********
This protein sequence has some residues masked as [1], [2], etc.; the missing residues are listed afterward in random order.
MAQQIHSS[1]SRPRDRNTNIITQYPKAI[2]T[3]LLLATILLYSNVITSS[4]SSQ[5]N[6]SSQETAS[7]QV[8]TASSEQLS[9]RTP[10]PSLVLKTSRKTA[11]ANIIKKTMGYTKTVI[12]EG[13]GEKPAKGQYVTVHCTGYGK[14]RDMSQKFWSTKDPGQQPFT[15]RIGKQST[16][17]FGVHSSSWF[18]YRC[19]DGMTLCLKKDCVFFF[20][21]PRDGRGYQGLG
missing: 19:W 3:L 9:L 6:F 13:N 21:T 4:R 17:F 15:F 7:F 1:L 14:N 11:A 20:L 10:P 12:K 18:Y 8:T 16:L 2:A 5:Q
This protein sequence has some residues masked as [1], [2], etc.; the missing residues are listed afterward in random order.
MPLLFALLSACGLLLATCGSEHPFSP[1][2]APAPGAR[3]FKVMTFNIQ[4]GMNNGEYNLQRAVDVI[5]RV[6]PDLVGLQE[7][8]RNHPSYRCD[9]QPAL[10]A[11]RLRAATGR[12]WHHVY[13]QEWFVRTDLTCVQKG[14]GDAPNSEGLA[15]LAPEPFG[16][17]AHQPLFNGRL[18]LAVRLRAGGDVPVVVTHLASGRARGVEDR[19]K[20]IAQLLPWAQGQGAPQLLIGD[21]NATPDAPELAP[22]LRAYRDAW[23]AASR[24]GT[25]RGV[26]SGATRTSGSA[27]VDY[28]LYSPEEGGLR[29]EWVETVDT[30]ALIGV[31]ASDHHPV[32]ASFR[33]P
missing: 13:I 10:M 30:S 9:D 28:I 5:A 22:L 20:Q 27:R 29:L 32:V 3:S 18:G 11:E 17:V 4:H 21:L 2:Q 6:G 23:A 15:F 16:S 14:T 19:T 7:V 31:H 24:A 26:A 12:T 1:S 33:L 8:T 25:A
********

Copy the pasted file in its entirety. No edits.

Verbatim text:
This protein sequence has some residues masked as [1], [2], etc.; the missing residues are listed afterward in random order.
MAQQIHSS[1]SRPRDRNTNIITQYPKAI[2]T[3]LLLATILLYSNVITSS[4]SSQ[5]N[6]SSQETAS[7]QV[8]TASSEQLS[9]RTP[10]PSLVLKTSRKTA[11]ANIIKKTMGYTKTVI[12]EG[13]GEKPAKGQYVTVHCTGYGK[14]RDMSQKFWSTKDPGQQPFT[15]RIGKQST[16][17]FGVHSSSWF[18]YRC[19]DGMTLCLKKDCVFFF[20][21]PRDGRGYQGLG
missing: 19:W 3:L 9:L 6:F 13:N 21:T 4:R 17:F 15:F 7:F 1:L 14:N 11:A 20:L 10:P 12:K 18:Y 8:T 16:L 2:A 5:Q
This protein sequence has some residues masked as [1], [2], etc.; the missing residues are listed afterward in random order.
MPLLFALLSACGLLLATCGSEHPFSP[1][2]APAPGAR[3]FKVMTFNIQ[4]GMNNGEYNLQRAVDVI[5]RV[6]PDLVGLQE[7][8]RNHPSYRCD[9]QPAL[10]A[11]RLRAATGR[12]WHHVY[13]QEWFVRTDLTCVQKG[14]GDAPNSEGLA[15]LAPEPFG[16][17]AHQPLFNGRL[18]LAVRLRAGGDVPVVVTHLASGRARGVEDR[19]K[20]IAQLLPWAQGQGAPQLLIGD[21]NATPDAPELAP[22]LRAYRDAW[23]AASR[24]GT[25]RGV[26]SGATRTSGSA[27]VDY[28]LYSPEEGGLR[29]EWVETVDT[30]ALIGV[31]ASDHHPV[32]ASFR[33]P
missing: 13:I 10:M 30:S 9:D 28:I 5:A 22:L 20:Q 27:R 29:L 32:V 3:S 18:G 11:E 17:V 4:H 21:L 2:Q 6:G 23:A 15:F 16:S 14:T 19:T 7:V 31:H 24:A 26:A 12:T 1:S 33:L 8:T 25:A